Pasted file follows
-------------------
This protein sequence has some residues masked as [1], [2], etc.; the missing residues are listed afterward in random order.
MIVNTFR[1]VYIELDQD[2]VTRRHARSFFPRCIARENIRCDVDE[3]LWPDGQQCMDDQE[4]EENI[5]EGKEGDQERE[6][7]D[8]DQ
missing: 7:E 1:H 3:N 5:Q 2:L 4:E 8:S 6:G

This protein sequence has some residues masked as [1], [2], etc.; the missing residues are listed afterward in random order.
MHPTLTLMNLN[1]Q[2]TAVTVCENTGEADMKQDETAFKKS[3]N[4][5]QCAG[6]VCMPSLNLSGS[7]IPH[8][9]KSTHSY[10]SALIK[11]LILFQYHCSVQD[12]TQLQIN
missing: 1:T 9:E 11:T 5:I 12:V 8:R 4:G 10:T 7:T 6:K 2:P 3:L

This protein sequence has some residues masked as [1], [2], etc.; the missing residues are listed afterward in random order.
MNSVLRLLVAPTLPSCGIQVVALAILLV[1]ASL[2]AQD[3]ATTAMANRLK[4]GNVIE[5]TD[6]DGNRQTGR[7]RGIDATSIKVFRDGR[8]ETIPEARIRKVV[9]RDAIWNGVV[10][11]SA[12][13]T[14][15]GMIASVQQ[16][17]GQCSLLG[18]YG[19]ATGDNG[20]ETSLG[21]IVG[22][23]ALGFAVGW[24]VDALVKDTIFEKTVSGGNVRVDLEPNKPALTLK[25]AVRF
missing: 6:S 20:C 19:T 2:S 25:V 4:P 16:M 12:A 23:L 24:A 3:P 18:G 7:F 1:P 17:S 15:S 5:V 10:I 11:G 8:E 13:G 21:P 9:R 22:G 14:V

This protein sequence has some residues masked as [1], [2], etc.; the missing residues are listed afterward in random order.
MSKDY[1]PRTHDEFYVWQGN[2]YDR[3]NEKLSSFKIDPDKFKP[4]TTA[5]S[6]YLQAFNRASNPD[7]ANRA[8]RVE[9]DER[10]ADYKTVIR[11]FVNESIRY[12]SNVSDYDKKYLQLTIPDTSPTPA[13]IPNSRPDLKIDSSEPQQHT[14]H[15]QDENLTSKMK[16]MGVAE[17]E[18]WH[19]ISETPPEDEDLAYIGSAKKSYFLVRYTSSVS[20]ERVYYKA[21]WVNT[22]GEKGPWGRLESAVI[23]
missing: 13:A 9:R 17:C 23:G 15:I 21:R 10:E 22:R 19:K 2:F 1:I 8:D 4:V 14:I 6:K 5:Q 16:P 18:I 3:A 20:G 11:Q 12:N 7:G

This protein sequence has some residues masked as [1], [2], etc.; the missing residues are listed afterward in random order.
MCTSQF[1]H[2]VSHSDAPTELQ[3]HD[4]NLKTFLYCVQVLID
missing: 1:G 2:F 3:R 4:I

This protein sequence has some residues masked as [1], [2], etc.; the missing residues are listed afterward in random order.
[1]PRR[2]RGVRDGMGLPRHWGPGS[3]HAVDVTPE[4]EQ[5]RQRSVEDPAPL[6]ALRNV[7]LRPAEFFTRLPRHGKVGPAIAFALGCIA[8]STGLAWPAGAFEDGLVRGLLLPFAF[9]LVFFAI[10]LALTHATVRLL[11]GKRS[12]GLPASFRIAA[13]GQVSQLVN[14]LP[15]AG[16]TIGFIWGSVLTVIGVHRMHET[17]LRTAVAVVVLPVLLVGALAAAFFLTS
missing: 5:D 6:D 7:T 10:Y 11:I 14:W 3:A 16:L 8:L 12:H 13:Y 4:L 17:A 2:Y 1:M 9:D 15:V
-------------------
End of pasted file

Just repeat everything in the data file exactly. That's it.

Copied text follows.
This protein sequence has some residues masked as [1], [2], etc.; the missing residues are listed afterward in random order.
MIVNTFR[1]VYIELDQD[2]VTRRHARSFFPRCIARENIRCDVDE[3]LWPDGQQCMDDQE[4]EENI[5]EGKEGDQERE[6][7]D[8]DQ
missing: 7:E 1:H 3:N 5:Q 2:L 4:E 8:S 6:G

This protein sequence has some residues masked as [1], [2], etc.; the missing residues are listed afterward in random order.
MHPTLTLMNLN[1]Q[2]TAVTVCENTGEADMKQDETAFKKS[3]N[4][5]QCAG[6]VCMPSLNLSGS[7]IPH[8][9]KSTHSY[10]SALIK[11]LILFQYHCSVQD[12]TQLQIN
missing: 1:T 9:E 11:T 5:I 12:V 8:R 4:G 10:T 7:T 6:K 2:P 3:L

This protein sequence has some residues masked as [1], [2], etc.; the missing residues are listed afterward in random order.
MNSVLRLLVAPTLPSCGIQVVALAILLV[1]ASL[2]AQD[3]ATTAMANRLK[4]GNVIE[5]TD[6]DGNRQTGR[7]RGIDATSIKVFRDGR[8]ETIPEARIRKVV[9]RDAIWNGVV[10][11]SA[12][13]T[14][15]GMIASVQQ[16][17]GQCSLLG[18]YG[19]ATGDNG[20]ETSLG[21]IVG[22][23]ALGFAVGW[24]VDALVKDTIFEKTVSGGNVRVDLEPNKPALTLK[25]AVRF
missing: 6:S 20:C 19:T 2:S 25:V 4:P 16:M 12:A 23:L 24:A 3:P 18:G 7:F 1:P 17:S 15:S 5:V 10:I 11:G 8:E 13:G 21:P 9:R 22:G 14:V

This protein sequence has some residues masked as [1], [2], etc.; the missing residues are listed afterward in random order.
MSKDY[1]PRTHDEFYVWQGN[2]YDR[3]NEKLSSFKIDPDKFKP[4]TTA[5]S[6]YLQAFNRASNPD[7]ANRA[8]RVE[9]DER[10]ADYKTVIR[11]FVNESIRY[12]SNVSDYDKKYLQLTIPDTSPTPA[13]IPNSRPDLKIDSSEPQQHT[14]H[15]QDENLTSKMK[16]MGVAE[17]E[18]WH[19]ISETPPEDEDLAYIGSAKKSYFLVRYTSSVS[20]ERVYYKA[21]WVNT[22]GEKGPWGRLESAVI[23]
missing: 13:A 9:R 17:C 23:G 15:I 21:R 10:E 22:R 19:K 2:F 1:I 8:D 4:V 14:I 6:K 5:Q 16:P 18:I 3:A 20:G 11:Q 12:N 7:G

This protein sequence has some residues masked as [1], [2], etc.; the missing residues are listed afterward in random order.
MCTSQF[1]H[2]VSHSDAPTELQ[3]HD[4]NLKTFLYCVQVLID
missing: 1:G 2:F 3:R 4:I

This protein sequence has some residues masked as [1], [2], etc.; the missing residues are listed afterward in random order.
[1]PRR[2]RGVRDGMGLPRHWGPGS[3]HAVDVTPE[4]EQ[5]RQRSVEDPAPL[6]ALRNV[7]LRPAEFFTRLPRHGKVGPAIAFALGCIA[8]STGLAWPAGAFEDGLVRGLLLPFAF[9]LVFFAI[10]LALTHATVRLL[11]GKRS[12]GLPASFRIAA[13]GQVSQLVN[14]LP[15]AG[16]TIGFIWGSVLTVIGVHRMHET[17]LRTAVAVVVLPVLLVGALAAAFFLTS
missing: 5:D 6:D 7:T 10:Y 11:I 14:W 3:A 16:L 8:L 12:H 13:Y 4:L 17:A 2:Y 1:M 9:D 15:V